Calcium-containing diluents, such as Ringer’s solution or Hartmann’s solution, should not be used to reconstitute Ceftriaxone – VIT vials or to further dilute a reconstituted vial for intravenous administration because a precipitate can form. Precipitation of ceftriaxone-calcium can also occur when ceftriaxone is mixed with calcium-containing solutions in the same intravenous administration line.
    Ceftriaxone must not be administered simultaneously with calcium-containing intravenous solutions, including continuous calcium-containing infusions such as parenteral nutrition via a Y-site. However, in patients other than neonates, ceftriaxone and calcium-containing solutions may be administered sequentially of one another if the infusion lines are thoroughly flushed between infusions with a compatible fluid. In vitro studies using adult and neonatal plasma from umbilical cord blood demonstrated that neonates have an increased risk of precipitation of ceftriaxone-calcium.
    Concomitant use with oral anticoagulants may increase the anti-vitamin K effect and the risk of bleeding.
    It is recommended that the International Normalised Ratio (INR) is monitored frequently and the posology of the anti-vitamin K drug adjusted accordingly, both during and after treatment with ceftriaxone.
    There is conflicting evidence regarding a potential increase in renal toxicity of aminoglycosides when used with cephalosporins. The recommended monitoring of aminoglycoside levels (and renal function) in clinical practice should be closely adhered to in such cases.
    In an in-vitro study antagonistic effects have been observed with the combination of chloramphenicol and ceftriaxone. The clinical relevance of this finding is unknown.
    There have been no reports of an interaction between ceftriaxone and oral calcium-containing products or interaction between intramuscular ceftriaxone and calcium-containing products (intravenous or oral).
    In patients treated with ceftriaxone, the Coombs’ test may lead to false-positive test results.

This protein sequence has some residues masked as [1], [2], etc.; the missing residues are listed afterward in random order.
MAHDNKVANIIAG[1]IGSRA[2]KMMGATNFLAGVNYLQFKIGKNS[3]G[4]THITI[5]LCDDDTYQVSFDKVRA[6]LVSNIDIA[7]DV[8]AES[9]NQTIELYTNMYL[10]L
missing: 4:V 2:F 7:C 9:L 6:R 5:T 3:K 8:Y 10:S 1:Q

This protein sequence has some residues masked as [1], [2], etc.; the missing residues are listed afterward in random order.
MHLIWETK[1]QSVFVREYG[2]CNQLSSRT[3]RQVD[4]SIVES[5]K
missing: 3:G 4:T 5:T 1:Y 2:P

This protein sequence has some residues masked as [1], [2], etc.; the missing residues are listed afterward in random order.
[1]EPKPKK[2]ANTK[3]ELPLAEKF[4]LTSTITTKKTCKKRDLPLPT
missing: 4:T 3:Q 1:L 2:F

Ceftriaxone, like other antibiotics, may result in false-positive tests for galactosaemia.
    Likewise, non-enzymatic methods for glucose determination in urine may yield false-positive results.
    For this reason, glucose level determination in urine during therapy with ceftriaxone should be carried out enzymatically.
    No impairment of renal function has been observed after concurrent administration of large doses of ceftriaxone and potent diuretics (e.g. furosemide).
    Simultaneous administration of probenecid does not reduce the elimination of ceftriaxone.


    Pregnancy and Lactation

    Pregnancy: Ceftriaxone crosses the placental barrier. There are limited amounts of data from the use of ceftriaxone in pregnant women. Animal studies do not indicate direct or indirect harmful effects with respect to embryonal/foetal, perinatal and postnatal development. Ceftriaxone should only be administered during pregnancy and in particular in the first trimester of pregnancy if the benefit outweighs the risk.
    Lactation: Ceftriaxone is excreted into human milk in low concentrations but at therapeutic doses of ceftriaxone no effects on the breastfed infants are anticipated. However, a risk of diarrhoea and fungal infection of the mucous membranes cannot be excluded. The possibility of sensitisation should be taken into account. A decision must be made whether to discontinue breast-feeding or to discontinue/abstain from ceftriaxone therapy, taking into account the benefit of breast feeding for the child and the benefit of therapy for the woman.


    Overdose

    In overdose, the symptoms of nausea, vomiting and diarrhoea can occur. Ceftriaxone concentrations cannot be reduced by haemodialysis or peritoneal dialysis. There is no specific antidote. Treatment of overdose should be symptomatic.


    Important notes

    Incompatibilities: Based on literature reports, ceftriaxone is not compatible with amsacrine, vancomycin, fluconazole and aminoglycosides. See prescribing information for full details.
    Storage: Do not store above 25°C. Keep in the outer carton in order to protect from light. After reconstitution: 24 hours at 2-8°C. 6 hours below 25°C.


    Manufacturer
    Facta Farmaceutici S.P.A Italy